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AS IS | Gao Xintong


From Liaoning, China

Based in Carrara, Italy.

Greatly inspired by Chinese shanshui landscape painting and his spiritual experience of living in the gap between Chinese and Western cultures Gao Xintong expresses his vision in motion interplay making us wonder what's hiding behind the vibrant rhythms

A: Please, tell us a bit more about yourself. What brought you into art?

G: I was born in 1998 in the rural city of Liaoning, China. In 2016, I went to the Academy of Fine Art of Carrara in Italy to study, now I still live in Carrara. Actually, in my family, there is nobody else who works as an artist. My mother told to me that when I was young, when I saw someone painting or just putting color on some walls, I was fascinated by this straight away. Up until now, I’m still fascinated by the work of drawing zebra crossing every time I cross the street. Because of my interest in painting, I started to formally study with a master of shanshui painting (traditional Chinese landscape painting) when I was 7 years old, and then I came to Italy to continue my painting studies when I was 18 years old. These two experiences have had a huge impact on my artistic creation today.

A: What inspires you the most?

G: My inspiration comes from Chinese shanshui landscape painting and my spiritual experience of living in the gap between Chinese and Western cultures.

A: Do you have any specific rituals while working (creating)?

G: Usually, I develop several different styles of work rather than sticking to only one style. Sometimes I start painting different works at the same time and adjust the relationship between those works in the process, which is more like a collective work mode. Sometimes I work on a piece with all my energy in one day, which usually puts more energy into a piece. When I'm working, I choose an album to play on a loop. For example, I've listened to Obscured By Clouds (1972, Pink Floyd) many times today.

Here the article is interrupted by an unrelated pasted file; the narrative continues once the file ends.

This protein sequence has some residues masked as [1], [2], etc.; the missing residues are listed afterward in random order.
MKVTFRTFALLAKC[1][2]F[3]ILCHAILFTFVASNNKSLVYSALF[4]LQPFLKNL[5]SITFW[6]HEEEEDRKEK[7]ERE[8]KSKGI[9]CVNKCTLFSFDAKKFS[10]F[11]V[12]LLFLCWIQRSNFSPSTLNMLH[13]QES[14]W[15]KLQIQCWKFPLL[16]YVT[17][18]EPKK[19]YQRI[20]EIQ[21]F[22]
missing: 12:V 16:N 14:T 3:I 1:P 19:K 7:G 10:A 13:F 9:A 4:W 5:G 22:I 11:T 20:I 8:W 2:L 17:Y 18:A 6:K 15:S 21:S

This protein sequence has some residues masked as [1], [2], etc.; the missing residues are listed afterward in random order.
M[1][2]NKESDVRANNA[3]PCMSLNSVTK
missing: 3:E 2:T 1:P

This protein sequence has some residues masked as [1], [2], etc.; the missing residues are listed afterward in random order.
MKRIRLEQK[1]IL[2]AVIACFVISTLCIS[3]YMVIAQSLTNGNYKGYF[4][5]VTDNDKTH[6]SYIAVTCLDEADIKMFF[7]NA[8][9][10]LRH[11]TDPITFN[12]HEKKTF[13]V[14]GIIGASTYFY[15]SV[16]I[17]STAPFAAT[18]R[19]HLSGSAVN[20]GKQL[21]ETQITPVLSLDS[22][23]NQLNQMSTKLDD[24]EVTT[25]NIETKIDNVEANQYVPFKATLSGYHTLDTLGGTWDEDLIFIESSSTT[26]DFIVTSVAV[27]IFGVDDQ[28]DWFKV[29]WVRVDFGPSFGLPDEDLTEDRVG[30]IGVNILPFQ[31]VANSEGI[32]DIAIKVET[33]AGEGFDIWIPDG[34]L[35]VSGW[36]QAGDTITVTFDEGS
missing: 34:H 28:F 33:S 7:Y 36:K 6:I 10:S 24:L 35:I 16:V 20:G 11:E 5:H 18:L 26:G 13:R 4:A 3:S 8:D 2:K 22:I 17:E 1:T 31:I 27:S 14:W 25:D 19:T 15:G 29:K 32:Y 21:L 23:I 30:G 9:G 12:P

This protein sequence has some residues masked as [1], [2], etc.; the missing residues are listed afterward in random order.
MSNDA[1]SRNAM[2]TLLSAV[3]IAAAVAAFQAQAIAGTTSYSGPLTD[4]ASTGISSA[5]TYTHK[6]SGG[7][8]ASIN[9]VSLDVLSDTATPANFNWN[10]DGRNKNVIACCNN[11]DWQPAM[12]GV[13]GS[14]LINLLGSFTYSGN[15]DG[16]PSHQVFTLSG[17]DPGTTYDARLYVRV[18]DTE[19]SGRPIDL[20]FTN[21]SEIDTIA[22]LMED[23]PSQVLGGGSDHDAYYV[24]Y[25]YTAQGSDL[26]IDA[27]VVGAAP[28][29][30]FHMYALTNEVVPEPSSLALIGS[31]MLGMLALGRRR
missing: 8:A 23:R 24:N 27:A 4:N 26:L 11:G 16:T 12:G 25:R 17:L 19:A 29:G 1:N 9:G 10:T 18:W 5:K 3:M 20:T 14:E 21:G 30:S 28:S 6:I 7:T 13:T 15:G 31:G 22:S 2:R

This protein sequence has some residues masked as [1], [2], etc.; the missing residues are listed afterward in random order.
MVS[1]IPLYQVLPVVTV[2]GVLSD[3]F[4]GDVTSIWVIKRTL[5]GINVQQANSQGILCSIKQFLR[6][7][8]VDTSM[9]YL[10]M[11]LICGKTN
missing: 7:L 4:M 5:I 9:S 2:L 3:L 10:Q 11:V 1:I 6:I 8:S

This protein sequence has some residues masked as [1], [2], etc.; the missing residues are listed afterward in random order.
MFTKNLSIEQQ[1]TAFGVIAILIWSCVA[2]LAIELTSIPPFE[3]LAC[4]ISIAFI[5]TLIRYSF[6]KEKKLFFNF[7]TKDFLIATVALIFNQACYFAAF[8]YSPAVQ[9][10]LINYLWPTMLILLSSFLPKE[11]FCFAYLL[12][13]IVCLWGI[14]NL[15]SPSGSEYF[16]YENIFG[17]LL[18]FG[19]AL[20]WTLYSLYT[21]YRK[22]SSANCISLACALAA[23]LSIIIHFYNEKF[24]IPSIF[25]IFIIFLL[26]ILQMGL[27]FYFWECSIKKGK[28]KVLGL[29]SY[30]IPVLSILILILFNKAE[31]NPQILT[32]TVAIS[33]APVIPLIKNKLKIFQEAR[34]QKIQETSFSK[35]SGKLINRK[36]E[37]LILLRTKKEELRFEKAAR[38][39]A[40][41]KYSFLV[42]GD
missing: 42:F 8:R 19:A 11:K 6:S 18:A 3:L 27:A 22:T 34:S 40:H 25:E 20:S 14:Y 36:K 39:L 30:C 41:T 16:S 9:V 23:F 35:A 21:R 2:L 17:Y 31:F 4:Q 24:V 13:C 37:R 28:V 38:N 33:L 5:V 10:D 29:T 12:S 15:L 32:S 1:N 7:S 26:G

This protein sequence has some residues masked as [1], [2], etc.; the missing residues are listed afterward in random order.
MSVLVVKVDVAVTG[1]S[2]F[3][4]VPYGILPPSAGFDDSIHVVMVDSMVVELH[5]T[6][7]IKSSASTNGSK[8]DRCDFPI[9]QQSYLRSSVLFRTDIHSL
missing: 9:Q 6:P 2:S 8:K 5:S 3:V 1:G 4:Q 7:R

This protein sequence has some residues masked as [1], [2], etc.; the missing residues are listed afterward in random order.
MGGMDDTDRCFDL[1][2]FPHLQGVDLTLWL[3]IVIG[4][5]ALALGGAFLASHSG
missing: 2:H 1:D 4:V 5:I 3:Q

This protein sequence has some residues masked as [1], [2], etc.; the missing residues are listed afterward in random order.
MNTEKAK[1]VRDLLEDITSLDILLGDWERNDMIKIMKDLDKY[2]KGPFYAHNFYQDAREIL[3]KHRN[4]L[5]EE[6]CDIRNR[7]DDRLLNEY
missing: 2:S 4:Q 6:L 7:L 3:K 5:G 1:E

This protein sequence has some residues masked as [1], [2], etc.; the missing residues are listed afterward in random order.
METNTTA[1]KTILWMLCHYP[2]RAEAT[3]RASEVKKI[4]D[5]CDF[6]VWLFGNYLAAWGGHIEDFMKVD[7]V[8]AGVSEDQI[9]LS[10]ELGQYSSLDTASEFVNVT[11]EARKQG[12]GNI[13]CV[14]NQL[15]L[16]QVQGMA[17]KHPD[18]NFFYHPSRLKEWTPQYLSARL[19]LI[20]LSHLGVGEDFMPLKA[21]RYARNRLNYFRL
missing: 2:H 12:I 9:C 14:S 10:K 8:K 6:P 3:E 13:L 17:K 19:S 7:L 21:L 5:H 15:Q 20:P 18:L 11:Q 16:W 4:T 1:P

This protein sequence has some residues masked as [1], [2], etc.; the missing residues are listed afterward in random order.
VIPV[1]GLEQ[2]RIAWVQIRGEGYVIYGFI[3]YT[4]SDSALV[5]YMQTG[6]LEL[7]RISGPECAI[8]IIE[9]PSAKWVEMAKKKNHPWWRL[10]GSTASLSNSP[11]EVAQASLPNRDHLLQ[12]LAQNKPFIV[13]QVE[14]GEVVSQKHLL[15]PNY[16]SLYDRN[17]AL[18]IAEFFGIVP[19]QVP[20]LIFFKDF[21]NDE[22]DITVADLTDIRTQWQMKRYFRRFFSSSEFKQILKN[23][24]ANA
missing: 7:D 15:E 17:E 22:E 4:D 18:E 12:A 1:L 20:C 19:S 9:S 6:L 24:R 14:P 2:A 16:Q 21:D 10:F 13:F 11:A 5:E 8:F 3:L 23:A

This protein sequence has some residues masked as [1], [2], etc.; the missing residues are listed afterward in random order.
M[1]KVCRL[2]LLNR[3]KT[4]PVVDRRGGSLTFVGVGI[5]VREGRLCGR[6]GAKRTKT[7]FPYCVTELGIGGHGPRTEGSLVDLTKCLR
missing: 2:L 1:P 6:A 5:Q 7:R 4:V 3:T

A: What would you recommend to someone new to art (an artist or just an admirer), what to begin with?

G: With regard to the art world in general, I believe I’m still too young to give a recommendation. But for the viewer of art, I would say that visual art is understood the moment that the eye sees it. People say contemporary art is hard to understand, actually it is not.

A: Your top 3 adjectives related to art?

G: Gestural, spatiality, discontinuity.

A: The best angle to look at art is from ...?

G: The best angle is that you can walk vertically when viewed from a close distance, and you can have a panoramic view when viewed from a distance.

A: The perfect phrase to start any conversation about art is: ...?

G: Visual perception

A: Must-read books to help us talk about art (or do we even need them)?

G: I think that reading books can help us a lot when we discuss the cultural significance of art. But for visual perception, I believe that even a child can under- stand a lot, which is not necessarily something that can be expressed in words but also is not the mystery of visual art.

A: If you could change one thing in the art world - what would it be?

G: I would say “existing rules“

A: Please, share your favorite quote (not necessarily related to art).

G: "A work of art is always - even in the way it works - the result of

a complex play of cultural references.

As a general rule, our seeing is always mediated by what we know."

Luca Bertolo

"Painting is a word. And paintings are things. And things are what exist"

Walter Swennen

Thank you!

For more: visit or IG


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